A condition characterized by brown or gray patches on the face, typically occurring during pregnancy or due to hormonal changes.

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Melasma is a common skin condition characterized by the development of dark, irregular patches on the skin, typically on the face. While not physically harmful, it can have a significant impact on an individual’s appearance and self-esteem. This article aims to provide factual information about melasma, including its symptoms, causes, effects, associated dangers, available treatments, and whether it is treatable.


The primary symptom of melasma is the appearance of dark, brown or gray-brown patches on areas of the skin that are frequently exposed to sunlight, particularly the face. These patches are typically symmetrical and can occur on the cheeks, forehead, nose, upper lip, and chin. Melasma does not cause any physical discomfort or itching.

Who Suffers from It?

Melasma is more commonly observed in women, particularly those with darker skin tones. It is estimated that over 90% of cases occur in women, often during pregnancy or while taking hormonal contraceptives. However, men can also develop melasma. Additionally, individuals with a family history of melasma are more likely to experience it.

Effects of Melasma

While melasma is not physically harmful, it can have a significant impact on an individual’s self-esteem and confidence. The visible patches on the face can lead to feelings of self-consciousness, especially if they are prominent or cover a large area.

Dangers Associated with Melasma

From a medical standpoint, melasma is not dangerous. However, the emotional and psychological impact can be substantial. In some cases, the condition may persist for an extended period, leading to prolonged distress.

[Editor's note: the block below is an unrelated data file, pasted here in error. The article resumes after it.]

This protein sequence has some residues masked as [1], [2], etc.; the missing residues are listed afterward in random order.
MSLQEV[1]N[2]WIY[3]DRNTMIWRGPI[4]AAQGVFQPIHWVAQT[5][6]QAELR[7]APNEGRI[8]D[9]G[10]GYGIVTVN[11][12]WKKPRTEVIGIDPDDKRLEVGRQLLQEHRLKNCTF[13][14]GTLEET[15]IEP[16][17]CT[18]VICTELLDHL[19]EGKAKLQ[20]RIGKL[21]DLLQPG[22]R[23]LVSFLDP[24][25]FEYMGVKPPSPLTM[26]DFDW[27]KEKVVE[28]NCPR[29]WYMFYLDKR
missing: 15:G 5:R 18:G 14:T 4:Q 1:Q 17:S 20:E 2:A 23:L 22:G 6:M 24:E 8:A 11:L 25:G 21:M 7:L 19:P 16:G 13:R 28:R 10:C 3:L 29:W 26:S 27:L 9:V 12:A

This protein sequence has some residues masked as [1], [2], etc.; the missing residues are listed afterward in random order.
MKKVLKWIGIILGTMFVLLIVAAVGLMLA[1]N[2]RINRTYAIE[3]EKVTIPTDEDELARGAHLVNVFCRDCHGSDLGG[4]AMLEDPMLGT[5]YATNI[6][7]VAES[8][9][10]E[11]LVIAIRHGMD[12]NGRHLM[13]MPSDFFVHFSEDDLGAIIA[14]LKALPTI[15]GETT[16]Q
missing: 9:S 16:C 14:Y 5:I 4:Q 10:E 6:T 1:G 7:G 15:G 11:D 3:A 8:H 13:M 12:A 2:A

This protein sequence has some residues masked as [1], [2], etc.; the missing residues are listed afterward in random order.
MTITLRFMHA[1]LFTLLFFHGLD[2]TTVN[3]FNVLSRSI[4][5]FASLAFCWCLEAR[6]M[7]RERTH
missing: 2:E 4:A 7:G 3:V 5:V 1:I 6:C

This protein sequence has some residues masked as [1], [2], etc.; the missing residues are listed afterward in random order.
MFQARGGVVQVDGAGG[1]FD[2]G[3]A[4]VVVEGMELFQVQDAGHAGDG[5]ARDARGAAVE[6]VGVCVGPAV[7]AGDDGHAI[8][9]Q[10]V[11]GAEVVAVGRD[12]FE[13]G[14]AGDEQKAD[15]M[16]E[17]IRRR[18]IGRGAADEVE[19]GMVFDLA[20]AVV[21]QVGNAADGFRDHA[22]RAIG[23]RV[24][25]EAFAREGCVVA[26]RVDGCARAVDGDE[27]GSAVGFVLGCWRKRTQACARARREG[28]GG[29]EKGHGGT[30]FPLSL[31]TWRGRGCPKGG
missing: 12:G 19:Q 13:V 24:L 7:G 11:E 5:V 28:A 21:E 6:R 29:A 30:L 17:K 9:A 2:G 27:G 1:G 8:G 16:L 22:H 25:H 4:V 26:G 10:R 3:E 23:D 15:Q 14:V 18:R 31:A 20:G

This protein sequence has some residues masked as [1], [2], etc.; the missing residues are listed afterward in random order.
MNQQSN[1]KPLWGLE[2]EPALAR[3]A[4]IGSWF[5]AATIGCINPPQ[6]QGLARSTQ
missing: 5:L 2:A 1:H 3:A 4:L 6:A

Is Melasma Treatable?

Yes, melasma is treatable, but complete resolution may not always be possible. Common treatments include:

  1. Topical Treatments: These may include creams or ointments containing ingredients like hydroquinone, retinoids, or corticosteroids to lighten the skin.
  2. Chemical Peels: Chemical peels involve applying a chemical solution to the skin, which exfoliates the top layer and can help improve melasma.
  3. Laser Therapy: Certain types of lasers can target the pigmentation in melasma, helping to break it down and reduce its appearance.
  4. Combination Therapies: Dermatologists may recommend a combination of treatments for more effective results.
  5. Sun Protection: Daily use of a broad-spectrum sunscreen and protective clothing is crucial in managing melasma.


Melasma is a skin condition characterized by dark, irregular patches on the face. While it is not physically harmful, it can have a significant impact on an individual’s appearance and self-esteem. Early intervention and appropriate treatment can help manage the condition and improve the quality of life for individuals affected by melasma. Seeking advice from a dermatologist is recommended for proper diagnosis and treatment planning.

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Other dermatological conditions treated at Al Farid Hospital.